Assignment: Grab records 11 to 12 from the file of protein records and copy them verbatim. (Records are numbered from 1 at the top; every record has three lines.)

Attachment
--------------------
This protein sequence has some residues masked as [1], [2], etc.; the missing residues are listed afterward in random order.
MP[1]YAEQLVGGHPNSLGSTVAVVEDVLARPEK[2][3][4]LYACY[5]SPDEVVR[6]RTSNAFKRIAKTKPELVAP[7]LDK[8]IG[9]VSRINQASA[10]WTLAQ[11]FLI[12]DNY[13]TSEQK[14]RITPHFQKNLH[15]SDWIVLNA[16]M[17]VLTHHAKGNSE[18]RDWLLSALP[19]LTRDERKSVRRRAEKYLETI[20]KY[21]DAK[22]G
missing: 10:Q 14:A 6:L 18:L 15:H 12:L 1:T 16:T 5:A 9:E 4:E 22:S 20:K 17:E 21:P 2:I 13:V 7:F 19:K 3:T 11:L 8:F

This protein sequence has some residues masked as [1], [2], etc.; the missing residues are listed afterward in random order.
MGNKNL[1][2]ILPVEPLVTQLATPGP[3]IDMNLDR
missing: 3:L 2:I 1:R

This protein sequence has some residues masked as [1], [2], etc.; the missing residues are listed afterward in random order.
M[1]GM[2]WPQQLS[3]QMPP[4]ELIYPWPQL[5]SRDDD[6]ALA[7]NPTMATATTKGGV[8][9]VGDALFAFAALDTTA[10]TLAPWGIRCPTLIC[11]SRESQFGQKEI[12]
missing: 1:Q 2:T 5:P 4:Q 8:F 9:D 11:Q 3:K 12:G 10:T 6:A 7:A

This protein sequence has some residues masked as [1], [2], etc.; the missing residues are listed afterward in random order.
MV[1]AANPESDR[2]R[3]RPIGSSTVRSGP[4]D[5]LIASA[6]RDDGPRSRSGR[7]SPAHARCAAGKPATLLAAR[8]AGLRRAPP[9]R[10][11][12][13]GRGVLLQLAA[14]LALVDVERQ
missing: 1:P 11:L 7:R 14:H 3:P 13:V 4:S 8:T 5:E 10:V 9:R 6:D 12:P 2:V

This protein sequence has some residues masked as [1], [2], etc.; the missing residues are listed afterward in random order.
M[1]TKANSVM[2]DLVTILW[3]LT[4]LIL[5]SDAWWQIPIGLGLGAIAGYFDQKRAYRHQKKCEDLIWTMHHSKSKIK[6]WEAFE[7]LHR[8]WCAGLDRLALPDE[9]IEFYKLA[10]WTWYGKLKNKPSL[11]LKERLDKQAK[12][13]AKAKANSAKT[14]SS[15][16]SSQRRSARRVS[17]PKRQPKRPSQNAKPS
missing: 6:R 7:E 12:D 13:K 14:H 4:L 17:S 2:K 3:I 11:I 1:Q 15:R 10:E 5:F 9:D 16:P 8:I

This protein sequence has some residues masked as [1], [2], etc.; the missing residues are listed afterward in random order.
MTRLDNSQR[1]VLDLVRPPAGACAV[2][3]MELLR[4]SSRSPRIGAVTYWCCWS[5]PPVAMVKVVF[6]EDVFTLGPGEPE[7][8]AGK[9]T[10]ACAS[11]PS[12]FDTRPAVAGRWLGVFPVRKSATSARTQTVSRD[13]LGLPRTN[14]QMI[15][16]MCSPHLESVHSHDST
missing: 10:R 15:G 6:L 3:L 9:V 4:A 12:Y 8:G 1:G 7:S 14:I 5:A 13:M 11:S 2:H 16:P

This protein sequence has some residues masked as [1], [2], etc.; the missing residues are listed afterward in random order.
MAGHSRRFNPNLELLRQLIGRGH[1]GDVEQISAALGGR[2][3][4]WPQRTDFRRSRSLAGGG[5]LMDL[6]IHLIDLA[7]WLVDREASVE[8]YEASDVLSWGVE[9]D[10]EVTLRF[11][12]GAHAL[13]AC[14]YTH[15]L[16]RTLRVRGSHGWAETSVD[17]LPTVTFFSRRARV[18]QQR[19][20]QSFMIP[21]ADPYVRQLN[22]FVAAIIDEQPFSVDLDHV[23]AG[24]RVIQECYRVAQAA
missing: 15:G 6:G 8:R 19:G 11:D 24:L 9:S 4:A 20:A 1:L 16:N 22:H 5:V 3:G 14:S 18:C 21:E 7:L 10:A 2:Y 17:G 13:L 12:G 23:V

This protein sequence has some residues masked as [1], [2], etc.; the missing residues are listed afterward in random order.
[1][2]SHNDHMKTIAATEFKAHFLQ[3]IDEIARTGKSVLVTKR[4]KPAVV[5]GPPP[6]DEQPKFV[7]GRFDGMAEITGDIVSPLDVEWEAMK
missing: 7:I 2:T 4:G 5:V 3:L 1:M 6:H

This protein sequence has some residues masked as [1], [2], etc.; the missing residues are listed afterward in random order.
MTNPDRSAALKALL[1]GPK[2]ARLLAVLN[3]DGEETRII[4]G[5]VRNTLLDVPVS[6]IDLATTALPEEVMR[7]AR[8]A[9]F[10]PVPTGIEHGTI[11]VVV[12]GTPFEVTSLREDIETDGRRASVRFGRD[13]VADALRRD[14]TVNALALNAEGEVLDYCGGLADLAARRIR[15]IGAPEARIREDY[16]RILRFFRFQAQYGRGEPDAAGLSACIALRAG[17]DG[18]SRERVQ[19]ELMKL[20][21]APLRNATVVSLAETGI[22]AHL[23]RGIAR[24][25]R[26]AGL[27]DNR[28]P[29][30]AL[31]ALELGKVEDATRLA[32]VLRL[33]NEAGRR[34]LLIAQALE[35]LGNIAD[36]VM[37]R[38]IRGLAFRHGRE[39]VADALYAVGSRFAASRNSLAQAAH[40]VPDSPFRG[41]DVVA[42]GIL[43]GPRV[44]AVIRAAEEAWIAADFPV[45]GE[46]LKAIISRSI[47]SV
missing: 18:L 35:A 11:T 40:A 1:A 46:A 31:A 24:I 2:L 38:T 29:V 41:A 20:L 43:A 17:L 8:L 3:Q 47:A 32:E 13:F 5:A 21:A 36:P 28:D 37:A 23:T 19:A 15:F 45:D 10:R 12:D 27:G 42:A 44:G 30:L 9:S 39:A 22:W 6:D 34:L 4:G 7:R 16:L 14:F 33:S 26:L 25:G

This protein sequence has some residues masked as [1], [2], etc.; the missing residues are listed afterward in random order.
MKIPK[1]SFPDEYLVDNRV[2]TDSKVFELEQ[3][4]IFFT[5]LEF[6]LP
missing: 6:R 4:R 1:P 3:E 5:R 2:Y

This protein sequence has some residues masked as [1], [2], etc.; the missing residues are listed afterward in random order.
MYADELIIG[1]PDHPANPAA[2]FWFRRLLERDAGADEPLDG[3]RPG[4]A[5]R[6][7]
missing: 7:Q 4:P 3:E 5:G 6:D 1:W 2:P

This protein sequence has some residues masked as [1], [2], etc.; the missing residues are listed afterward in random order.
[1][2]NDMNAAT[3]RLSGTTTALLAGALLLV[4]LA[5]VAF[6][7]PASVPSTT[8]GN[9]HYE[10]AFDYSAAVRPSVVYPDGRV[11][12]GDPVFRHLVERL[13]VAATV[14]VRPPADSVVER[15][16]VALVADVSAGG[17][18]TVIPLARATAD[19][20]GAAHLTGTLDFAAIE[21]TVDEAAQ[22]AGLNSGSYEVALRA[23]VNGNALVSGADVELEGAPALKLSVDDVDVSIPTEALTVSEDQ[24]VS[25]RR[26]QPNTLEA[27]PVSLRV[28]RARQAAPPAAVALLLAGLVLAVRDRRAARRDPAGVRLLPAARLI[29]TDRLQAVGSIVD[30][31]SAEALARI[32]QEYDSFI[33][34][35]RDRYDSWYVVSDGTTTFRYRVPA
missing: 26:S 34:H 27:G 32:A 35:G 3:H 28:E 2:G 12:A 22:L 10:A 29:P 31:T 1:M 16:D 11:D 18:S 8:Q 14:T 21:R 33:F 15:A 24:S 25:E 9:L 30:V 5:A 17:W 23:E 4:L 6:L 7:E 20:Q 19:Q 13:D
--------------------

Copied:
This protein sequence has some residues masked as [1], [2], etc.; the missing residues are listed afterward in random order.
MYADELIIG[1]PDHPANPAA[2]FWFRRLLERDAGADEPLDG[3]RPG[4]A[5]R[6][7]
missing: 7:Q 4:P 3:E 5:G 6:D 1:W 2:P

This protein sequence has some residues masked as [1], [2], etc.; the missing residues are listed afterward in random order.
[1][2]NDMNAAT[3]RLSGTTTALLAGALLLV[4]LA[5]VAF[6][7]PASVPSTT[8]GN[9]HYE[10]AFDYSAAVRPSVVYPDGRV[11][12]GDPVFRHLVERL[13]VAATV[14]VRPPADSVVER[15][16]VALVADVSAGG[17][18]TVIPLARATAD[19][20]GAAHLTGTLDFAAIE[21]TVDEAAQ[22]AGLNSGSYEVALRA[23]VNGNALVSGADVELEGAPALKLSVDDVDVSIPTEALTVSEDQ[24]VS[25]RR[26]QPNTLEA[27]PVSLRV[28]RARQAAPPAAVALLLAGLVLAVRDRRAARRDPAGVRLLPAARLI[29]TDRLQAVGSIVD[30][31]SAEALARI[32]QEYDSFI[33][34][35]RDRYDSWYVVSDGTTTFRYRVPA
missing: 26:S 34:H 27:G 32:A 35:G 3:H 28:E 2:G 12:A 22:L 10:A 29:P 31:T 1:M 16:D 11:D 18:S 8:Q 14:T 21:R 33:F 15:A 24:S 25:E 9:L 30:V 5:A 17:W 23:E 4:L 6:L 7:E 20:Q 19:Q 13:D